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There have always been professional soldiers however during the world wards there were vast conscription to encourage young men to join up for "King and Country".

Presumably there was some sort of financial remuneration for these men? Even if they were kept and fed while they fought they were the primary wage earners for their families. Were (and if so how were) soldiers in the great wars paid?

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Upvoting to offset the downvotes: I think this is a legitimate question. –  Michael Jan 10 at 16:49
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The problem is that a quick Google search finds the answer. –  Kobunite Jan 10 at 16:53
    
@Kobunite: The general answer is easy to find, but fine details and specifics are not so readily researched. I believe this question is on-topic as a result. –  Pieter Geerkens Jan 11 at 17:41
    
Can you please clarify what country do you mean? –  Anixx Jan 12 at 6:43

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up vote 5 down vote accepted

All soldiers in all armies were paid during the World Wars, with the sole exception being when prisoners were forced to fight by the people holding them. Conscripts were still supposed to be paid, as far as I've heard.

Now, that doesn't necessarily mean you'd see the money right away, or even at all. Some situations, like being stuck in Bastogne or serving in the Battle of Stalingrad, might limit your ability to receive your earnings for a while, and there are obviously going to be occasional glitches in the system where the payment office thinks you died or something. Plus, civilians fighting to defend their city when it is under siege obviously wouldn't be paid, and I doubt the Germans fighting to defend Berlin saw any money after the collapse of the Third Reich. But even they, in theory, were supposed to be paid.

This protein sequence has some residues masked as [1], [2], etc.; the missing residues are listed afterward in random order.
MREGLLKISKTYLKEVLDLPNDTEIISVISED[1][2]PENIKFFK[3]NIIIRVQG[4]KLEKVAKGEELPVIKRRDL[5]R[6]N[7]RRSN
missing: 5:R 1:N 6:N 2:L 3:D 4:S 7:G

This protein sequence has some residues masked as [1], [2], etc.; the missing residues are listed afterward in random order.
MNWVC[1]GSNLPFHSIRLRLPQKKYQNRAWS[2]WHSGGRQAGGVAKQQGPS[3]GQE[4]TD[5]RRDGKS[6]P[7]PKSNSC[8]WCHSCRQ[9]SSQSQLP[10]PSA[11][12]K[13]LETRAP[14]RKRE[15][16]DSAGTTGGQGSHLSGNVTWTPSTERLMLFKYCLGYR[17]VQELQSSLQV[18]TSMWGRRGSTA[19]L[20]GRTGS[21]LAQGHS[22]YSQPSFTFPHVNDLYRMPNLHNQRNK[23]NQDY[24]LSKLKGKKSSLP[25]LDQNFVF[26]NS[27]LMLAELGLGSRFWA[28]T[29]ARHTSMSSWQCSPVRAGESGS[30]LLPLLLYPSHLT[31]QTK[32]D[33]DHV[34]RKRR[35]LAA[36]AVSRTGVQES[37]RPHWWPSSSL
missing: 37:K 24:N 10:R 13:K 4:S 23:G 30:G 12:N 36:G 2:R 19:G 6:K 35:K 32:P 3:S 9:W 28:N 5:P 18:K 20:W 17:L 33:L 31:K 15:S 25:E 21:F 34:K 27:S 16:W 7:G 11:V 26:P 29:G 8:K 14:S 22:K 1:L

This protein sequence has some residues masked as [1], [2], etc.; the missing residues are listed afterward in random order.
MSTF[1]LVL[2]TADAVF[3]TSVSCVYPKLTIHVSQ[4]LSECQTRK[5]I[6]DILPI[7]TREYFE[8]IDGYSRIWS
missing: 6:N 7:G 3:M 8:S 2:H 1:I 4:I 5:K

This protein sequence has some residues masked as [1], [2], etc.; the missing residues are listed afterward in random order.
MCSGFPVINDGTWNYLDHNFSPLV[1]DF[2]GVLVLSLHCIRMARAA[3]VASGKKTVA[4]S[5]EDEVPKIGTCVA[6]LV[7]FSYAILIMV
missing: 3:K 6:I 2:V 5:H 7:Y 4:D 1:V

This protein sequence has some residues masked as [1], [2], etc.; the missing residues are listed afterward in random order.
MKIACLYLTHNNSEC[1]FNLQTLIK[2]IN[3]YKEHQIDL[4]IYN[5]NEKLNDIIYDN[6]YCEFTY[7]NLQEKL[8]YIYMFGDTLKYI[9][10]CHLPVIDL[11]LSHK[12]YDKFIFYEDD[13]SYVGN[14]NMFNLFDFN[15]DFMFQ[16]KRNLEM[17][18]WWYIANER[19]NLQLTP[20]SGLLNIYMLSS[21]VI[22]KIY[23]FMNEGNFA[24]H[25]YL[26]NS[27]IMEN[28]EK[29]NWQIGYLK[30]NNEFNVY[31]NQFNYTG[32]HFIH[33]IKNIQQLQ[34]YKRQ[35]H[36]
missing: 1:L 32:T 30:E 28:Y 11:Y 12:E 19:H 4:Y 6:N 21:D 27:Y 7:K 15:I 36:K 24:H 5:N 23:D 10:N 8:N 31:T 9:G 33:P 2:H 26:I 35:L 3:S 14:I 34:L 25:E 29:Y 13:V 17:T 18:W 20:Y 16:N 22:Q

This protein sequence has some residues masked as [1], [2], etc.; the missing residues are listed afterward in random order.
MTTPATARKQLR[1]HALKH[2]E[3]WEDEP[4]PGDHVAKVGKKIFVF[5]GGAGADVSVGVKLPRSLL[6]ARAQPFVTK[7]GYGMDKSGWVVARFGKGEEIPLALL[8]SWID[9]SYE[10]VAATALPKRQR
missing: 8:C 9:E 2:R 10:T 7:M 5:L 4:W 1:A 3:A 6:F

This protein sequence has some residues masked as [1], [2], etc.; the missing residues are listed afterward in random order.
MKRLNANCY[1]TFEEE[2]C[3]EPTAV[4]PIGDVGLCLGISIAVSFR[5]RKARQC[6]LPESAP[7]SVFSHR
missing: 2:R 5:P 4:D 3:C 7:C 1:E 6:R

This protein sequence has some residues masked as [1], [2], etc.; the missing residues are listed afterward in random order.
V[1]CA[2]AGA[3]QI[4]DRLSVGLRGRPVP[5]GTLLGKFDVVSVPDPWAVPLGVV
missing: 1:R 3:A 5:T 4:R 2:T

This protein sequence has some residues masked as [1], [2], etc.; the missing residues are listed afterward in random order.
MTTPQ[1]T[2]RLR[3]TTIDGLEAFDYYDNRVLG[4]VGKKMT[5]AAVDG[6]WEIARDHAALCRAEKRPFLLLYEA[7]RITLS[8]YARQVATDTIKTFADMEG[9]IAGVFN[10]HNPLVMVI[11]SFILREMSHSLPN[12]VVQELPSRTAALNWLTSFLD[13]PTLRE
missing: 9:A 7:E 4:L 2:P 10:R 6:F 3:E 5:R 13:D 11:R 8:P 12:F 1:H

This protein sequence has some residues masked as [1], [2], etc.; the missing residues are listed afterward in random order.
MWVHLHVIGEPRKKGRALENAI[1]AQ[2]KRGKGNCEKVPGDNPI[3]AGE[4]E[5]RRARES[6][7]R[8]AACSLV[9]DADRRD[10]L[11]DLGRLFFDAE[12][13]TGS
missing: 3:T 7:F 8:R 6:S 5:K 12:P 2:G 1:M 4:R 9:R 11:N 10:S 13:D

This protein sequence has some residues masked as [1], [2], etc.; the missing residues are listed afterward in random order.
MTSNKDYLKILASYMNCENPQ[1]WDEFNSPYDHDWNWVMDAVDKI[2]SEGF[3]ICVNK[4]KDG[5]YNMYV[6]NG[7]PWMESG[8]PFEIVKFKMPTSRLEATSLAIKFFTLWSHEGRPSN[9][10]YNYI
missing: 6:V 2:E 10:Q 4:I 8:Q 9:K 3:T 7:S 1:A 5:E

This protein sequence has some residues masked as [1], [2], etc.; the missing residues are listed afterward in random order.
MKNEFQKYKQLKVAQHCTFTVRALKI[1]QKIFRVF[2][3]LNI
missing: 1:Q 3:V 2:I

In fact, I've read some stories about soldiers in certain areas being quite happy with how they were paid: the interviews accompanying the miniseries Band of Brothers, for example, mention that paratroopers were paid double (if I recall) the normal $50 salary of standard infantry soldiers, which motivated a lot of people to sign up for the more dangerous job.

As for how they were paid, that would probably vary from country to country, maybe even from branch to brach, and between the two wars. You'd need to research the specific situation you were interested in for more details.

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in fact, it gets truly bizarre in that during WW1 at least (maybe WW2 as well) POWs were paid by the country holding them, their payment then being used in part to pay for their accommodations in the POW camp and in part paid out for use to buy luxuries. –  jwenting Jan 14 at 14:43

Here is a pay-scale for British Army junior officers effective on Feb 2, 1940, by experience and commissioned date (Being a British pay-scale, the values are expressed in the contemporary pounds/shillings/pence notation.):

enter image description here

This Answer from Hansard also discusses British Officer's Pay during World War II, in regard to the chart above:

Mr. Law Apart from increments in respect of length of service, differences in the rates of pay drawn by captains arise mainly from the fact that, when the pay scales for the Army were revised in 1925 and 1938, officers already serving were given the option of retaining the old rates, where these were considered to be more favourable. Retired officers and officers of the Regular Army Reserve of Officers were naturally given the same conditions as Regular officers, and officers of the Territorial Army Reserve of Officers the same conditions as officers on the active list of the Territorial Army. My hon. Friend will appreciate that in the circumstances it would not be possible to introduce a standard rate of pay for captains without depriving officers commissioned before 1938 of the rights guaranteed to them under earlier pay scales.

Historical Pay-scales dating back to 1949 for the US Military are also available online.

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Ah, Officers would be commissioned, not conscripted and the question is about conscripted men. –  Canageek Jan 17 at 18:40

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